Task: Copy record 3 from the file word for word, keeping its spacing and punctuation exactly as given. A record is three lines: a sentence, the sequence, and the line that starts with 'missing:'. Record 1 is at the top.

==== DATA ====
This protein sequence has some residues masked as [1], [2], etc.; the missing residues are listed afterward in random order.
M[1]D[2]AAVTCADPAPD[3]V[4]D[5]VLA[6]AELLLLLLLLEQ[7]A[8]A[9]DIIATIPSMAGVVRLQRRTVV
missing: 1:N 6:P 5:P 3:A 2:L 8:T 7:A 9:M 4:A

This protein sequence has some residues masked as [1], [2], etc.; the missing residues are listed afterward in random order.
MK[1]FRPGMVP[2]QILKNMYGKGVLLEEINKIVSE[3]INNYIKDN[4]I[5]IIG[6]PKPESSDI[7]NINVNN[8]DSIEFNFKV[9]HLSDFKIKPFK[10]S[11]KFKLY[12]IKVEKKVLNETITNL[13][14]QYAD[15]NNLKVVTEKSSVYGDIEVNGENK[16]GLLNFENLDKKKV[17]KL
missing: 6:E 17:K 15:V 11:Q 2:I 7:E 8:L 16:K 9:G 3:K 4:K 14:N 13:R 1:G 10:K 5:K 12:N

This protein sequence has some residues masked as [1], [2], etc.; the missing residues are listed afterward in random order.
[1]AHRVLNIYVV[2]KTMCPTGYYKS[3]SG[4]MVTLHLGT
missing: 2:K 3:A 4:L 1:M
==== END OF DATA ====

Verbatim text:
This protein sequence has some residues masked as [1], [2], etc.; the missing residues are listed afterward in random order.
[1]AHRVLNIYVV[2]KTMCPTGYYKS[3]SG[4]MVTLHLGT
missing: 2:K 3:A 4:L 1:M